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A fantasy draft is all about obtaining the most value with each selection. There is value available throughout a draft, and grabbing it is one of the most important keys to a successful fantasy team. This article specifically targets deep sleeper value (which can be found very late in a fantasy draft). In an attempt to point out this value, we asked our staff to look deeper than the Top 150 and identify players that should significantly outperform their late draft position. These players should be your targets after the 12th round of your draft.
Here are the players who received the most votes:
And here are all of the payers mentioned and the reasons why.
Player Receiving 6 Votes
Phil Alexander: The departure of Jared Cook makes Trautman the de facto No. 3 option in the Saints passing game. Trautman is a small-school (Dayton) athletic specimen with the ability to stretch the seam as a receiver. If Jameis Winston wins New Orleans' quarterback competition, Trautman has the tools to finish comfortably inside the top-10 fantasy tight ends.
James Brimacombe: Trautman is entering year two in New Orleans, and Jared Cook is now out of the equation. Outside of Michael Thomas and Alvin Kamara, the Saints do not have a pass-catcher that has stepped up in recent years, and there remains a hole there for targets and one that Trautman can start to secure. The tight end position as a whole doesn't have a lot of breakout candidates, but looking deep down the list, you can take some shots on Trautman in an offense desperate for playmakers behind further down the depth chart.
Victoria Geary: Everyone has hit on the main reasons Trautman can break out this season. Tight ends Jared Cook and Josh Hill were both waived this season and wide receiver Emmanuel Sanders was cut, leaving the #2 receiving role wide open. Trautman boasted a 38.1 College Dominator Rating playing for the University of Dayton, accounting for 38% of his team's receiving production. It's worth noting that his Dominator score was higher than that of both Darren Waller and Travis Kelce. Trautman was PFF's best-rated run-blocking tight end in his rookie year, meaning he will stay on the field and see plenty of snaps this season. He has the athleticism and skill set to highly outperform his ADP.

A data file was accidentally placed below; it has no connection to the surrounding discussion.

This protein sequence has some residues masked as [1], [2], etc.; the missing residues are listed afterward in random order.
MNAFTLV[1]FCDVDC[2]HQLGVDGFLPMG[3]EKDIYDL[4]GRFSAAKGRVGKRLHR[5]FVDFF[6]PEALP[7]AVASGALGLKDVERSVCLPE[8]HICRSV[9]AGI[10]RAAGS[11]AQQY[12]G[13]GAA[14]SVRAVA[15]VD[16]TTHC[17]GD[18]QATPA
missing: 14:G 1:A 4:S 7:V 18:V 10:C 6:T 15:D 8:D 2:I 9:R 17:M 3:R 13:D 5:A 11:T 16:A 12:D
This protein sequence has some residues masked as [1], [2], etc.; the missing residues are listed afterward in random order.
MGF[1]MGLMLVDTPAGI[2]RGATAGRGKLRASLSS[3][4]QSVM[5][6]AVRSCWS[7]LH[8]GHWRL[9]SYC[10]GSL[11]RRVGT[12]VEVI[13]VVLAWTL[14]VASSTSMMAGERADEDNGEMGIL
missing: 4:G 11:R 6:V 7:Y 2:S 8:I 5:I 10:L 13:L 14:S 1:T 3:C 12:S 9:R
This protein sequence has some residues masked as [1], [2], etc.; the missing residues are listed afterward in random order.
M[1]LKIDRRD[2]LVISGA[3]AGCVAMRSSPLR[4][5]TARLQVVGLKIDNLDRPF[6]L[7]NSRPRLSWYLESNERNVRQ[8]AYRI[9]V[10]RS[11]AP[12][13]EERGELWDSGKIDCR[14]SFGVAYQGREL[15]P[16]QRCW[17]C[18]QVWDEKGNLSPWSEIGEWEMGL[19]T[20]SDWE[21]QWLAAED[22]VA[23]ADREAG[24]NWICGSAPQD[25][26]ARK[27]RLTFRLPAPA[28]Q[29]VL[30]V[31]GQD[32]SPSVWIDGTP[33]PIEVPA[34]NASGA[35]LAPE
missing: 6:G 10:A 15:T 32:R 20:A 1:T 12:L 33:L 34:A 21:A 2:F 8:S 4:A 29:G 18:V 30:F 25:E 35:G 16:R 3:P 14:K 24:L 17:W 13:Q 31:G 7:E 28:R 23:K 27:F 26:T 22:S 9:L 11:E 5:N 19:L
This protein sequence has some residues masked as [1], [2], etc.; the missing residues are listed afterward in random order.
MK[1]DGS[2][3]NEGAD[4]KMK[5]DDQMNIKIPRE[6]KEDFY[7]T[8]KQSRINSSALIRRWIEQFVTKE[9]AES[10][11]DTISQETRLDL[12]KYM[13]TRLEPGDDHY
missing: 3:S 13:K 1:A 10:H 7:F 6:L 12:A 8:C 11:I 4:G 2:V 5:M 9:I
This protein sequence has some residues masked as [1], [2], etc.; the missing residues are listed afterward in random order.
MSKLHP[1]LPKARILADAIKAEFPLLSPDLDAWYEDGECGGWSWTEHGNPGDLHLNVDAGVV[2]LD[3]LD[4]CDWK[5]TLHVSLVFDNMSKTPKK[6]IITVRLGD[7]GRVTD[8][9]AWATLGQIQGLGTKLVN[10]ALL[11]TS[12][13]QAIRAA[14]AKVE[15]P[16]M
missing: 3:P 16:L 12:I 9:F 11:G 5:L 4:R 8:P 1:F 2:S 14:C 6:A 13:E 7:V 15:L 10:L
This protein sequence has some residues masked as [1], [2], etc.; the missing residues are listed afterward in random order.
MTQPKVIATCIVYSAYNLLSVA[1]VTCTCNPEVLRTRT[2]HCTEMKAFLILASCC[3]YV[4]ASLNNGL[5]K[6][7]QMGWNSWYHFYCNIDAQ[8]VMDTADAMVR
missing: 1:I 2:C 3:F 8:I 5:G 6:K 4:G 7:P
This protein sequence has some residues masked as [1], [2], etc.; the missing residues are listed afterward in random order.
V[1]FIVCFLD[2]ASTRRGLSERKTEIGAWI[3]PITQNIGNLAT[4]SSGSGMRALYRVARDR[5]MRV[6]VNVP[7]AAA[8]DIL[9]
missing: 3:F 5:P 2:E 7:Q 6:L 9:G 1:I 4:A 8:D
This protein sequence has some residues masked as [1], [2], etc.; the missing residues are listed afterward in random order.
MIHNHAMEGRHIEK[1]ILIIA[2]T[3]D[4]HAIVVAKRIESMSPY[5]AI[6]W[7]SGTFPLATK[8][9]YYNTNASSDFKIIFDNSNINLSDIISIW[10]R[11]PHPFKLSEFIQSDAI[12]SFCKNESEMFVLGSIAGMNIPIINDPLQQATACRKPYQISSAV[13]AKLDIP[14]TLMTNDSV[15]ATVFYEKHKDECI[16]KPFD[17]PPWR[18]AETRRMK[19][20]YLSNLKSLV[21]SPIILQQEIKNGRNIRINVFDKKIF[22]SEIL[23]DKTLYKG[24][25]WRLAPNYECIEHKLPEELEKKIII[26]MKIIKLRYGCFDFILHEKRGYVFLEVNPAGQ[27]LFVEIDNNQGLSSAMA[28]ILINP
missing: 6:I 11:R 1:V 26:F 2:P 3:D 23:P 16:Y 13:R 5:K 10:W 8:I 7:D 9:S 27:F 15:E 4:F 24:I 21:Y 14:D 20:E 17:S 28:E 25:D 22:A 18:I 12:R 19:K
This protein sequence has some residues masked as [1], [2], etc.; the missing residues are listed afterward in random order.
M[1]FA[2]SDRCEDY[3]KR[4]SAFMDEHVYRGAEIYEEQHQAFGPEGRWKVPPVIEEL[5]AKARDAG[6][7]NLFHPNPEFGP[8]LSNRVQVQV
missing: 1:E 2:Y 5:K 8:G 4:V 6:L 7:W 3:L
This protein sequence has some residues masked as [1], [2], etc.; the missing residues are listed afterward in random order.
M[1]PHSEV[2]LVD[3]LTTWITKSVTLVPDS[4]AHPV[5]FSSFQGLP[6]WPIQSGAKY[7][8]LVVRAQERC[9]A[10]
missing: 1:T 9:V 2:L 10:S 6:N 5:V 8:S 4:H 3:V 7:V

Ryan Hester: Even without Drew Brees, this offense can still be effective. Last season, Brees’ best days were a thing of the past. Jameis Winston has the arm talent to make at least a couple of pass-catchers fantasy-relevant. And Trautman should be third in the team’s pecking order behind Michael Thomas and Alvin Kamara. His outlook is good, and that doesn’t even factor in his athleticism, which is high-end among his tight-end peers in the NFL.
Matt Waldman: Trautman will break out with strong quarterback play, but I'm not convinced that's going to happen in New Orleans. He is the most likely option to move up my board at this position. He's a promising talent who acclimated well as a rookie, even if it didn't show up in the box score as a fantasy option. He's a great late-round target at this point because he proved he had NFL-caliber route skills and the Saints' staff praised his work ethic and ability to learn fast.
Jason Wood: The Saints let Jared Cook walk and then did nothing in free agency or the draft to bolster the position. That's a massive endorsement of Sean Payton's confidence in Trautman, who has above-average athleticism and profiled as more of a receiving threat than a blocker coming out of college. Trautman could be the Saints No. 3 target behind Michael Thomas and Alvin Kamara, which puts him in line for a top-12 finish if healthy.
Players Receiving 5 Votes
Sigmund Bloom: Everett is a pure pass-catching tight end, and he was signed to a one-year, $6 million deal after his passing game coordinator with the Rams, Shane Waldron, was hired as the offensive coordinator for the Seahawks. There are signs that the team will up the tempo on offense under Waldron, and that should lead to more passing opportunities for Russell Wilson. The team used a second-round pick on wide receiver DWayne Eskridge to improve three-wide sets, but Eskridge was sidelined during OTAs with a toe issue. As a speed-based receiver, that's worrisome for the rookie, but if the problem persists, Everett should be the clear No. 3 target in a passing offense that will be more like what we saw in the first half of 2020 than what we saw in the second half of the season.
James Brimacombe: Everett signed a 1-year, $6-million contract with the Seahawks this offseason and gets a huge upgrade at quarterback play with Russell Wilson now throwing him the ball. Behind DK Metcalf and Tyler Lockett, the Seahawks will be looking for a third option to catch passes, and Everett slots in nicely for that job. He was always second fiddle to Tyler Higbee in LA, but now Everett has a shot at really breaking out in a new offense with one of the league's best quarterbacks.